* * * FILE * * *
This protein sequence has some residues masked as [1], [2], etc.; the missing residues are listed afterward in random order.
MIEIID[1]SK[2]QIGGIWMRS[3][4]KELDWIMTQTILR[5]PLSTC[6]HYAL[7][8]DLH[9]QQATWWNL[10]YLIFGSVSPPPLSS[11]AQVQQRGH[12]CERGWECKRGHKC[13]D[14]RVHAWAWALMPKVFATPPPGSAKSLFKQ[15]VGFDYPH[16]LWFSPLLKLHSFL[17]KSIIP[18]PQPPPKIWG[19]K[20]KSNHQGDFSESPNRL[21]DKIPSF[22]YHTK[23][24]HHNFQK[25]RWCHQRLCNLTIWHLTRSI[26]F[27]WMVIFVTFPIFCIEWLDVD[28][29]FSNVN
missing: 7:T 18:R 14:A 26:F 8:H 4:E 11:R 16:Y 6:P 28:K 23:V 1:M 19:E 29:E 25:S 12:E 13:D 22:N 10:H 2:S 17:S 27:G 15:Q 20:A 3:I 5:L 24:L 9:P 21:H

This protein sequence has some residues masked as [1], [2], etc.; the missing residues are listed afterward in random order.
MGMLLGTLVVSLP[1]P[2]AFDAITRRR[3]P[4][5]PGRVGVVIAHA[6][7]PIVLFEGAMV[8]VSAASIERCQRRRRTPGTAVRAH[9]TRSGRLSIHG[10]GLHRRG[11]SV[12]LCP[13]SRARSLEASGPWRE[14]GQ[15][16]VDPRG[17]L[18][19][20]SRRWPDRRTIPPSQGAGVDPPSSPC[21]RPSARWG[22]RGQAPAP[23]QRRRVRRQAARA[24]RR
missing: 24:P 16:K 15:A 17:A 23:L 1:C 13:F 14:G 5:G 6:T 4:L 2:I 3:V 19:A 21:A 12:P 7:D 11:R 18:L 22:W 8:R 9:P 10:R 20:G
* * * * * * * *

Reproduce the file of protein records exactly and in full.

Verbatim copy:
This protein sequence has some residues masked as [1], [2], etc.; the missing residues are listed afterward in random order.
MIEIID[1]SK[2]QIGGIWMRS[3][4]KELDWIMTQTILR[5]PLSTC[6]HYAL[7][8]DLH[9]QQATWWNL[10]YLIFGSVSPPPLSS[11]AQVQQRGH[12]CERGWECKRGHKC[13]D[14]RVHAWAWALMPKVFATPPPGSAKSLFKQ[15]VGFDYPH[16]LWFSPLLKLHSFL[17]KSIIP[18]PQPPPKIWG[19]K[20]KSNHQGDFSESPNRL[21]DKIPSF[22]YHTK[23][24]HHNFQK[25]RWCHQRLCNLTIWHLTRSI[26]F[27]WMVIFVTFPIFCIEWLDVD[28][29]FSNVN
missing: 7:T 18:R 14:A 26:F 8:H 4:E 11:R 16:Y 6:P 28:K 23:V 1:M 19:E 29:E 25:S 12:E 13:D 22:N 10:H 2:S 17:S 27:G 15:Q 20:A 3:I 5:L 24:L 9:P 21:H

This protein sequence has some residues masked as [1], [2], etc.; the missing residues are listed afterward in random order.
MGMLLGTLVVSLP[1]P[2]AFDAITRRR[3]P[4][5]PGRVGVVIAHA[6][7]PIVLFEGAMV[8]VSAASIERCQRRRRTPGTAVRAH[9]TRSGRLSIHG[10]GLHRRG[11]SV[12]LCP[13]SRARSLEASGPWRE[14]GQ[15][16]VDPRG[17]L[18][19][20]SRRWPDRRTIPPSQGAGVDPPSSPC[21]RPSARWG[22]RGQAPAP[23]QRRRVRRQAARA[24]RR
missing: 24:P 16:K 15:A 17:A 23:L 1:C 13:F 14:G 5:G 6:T 4:L 2:I 3:V 19:A 21:A 12:P 7:D 11:R 18:L 22:W 8:R 9:P 10:R 20:G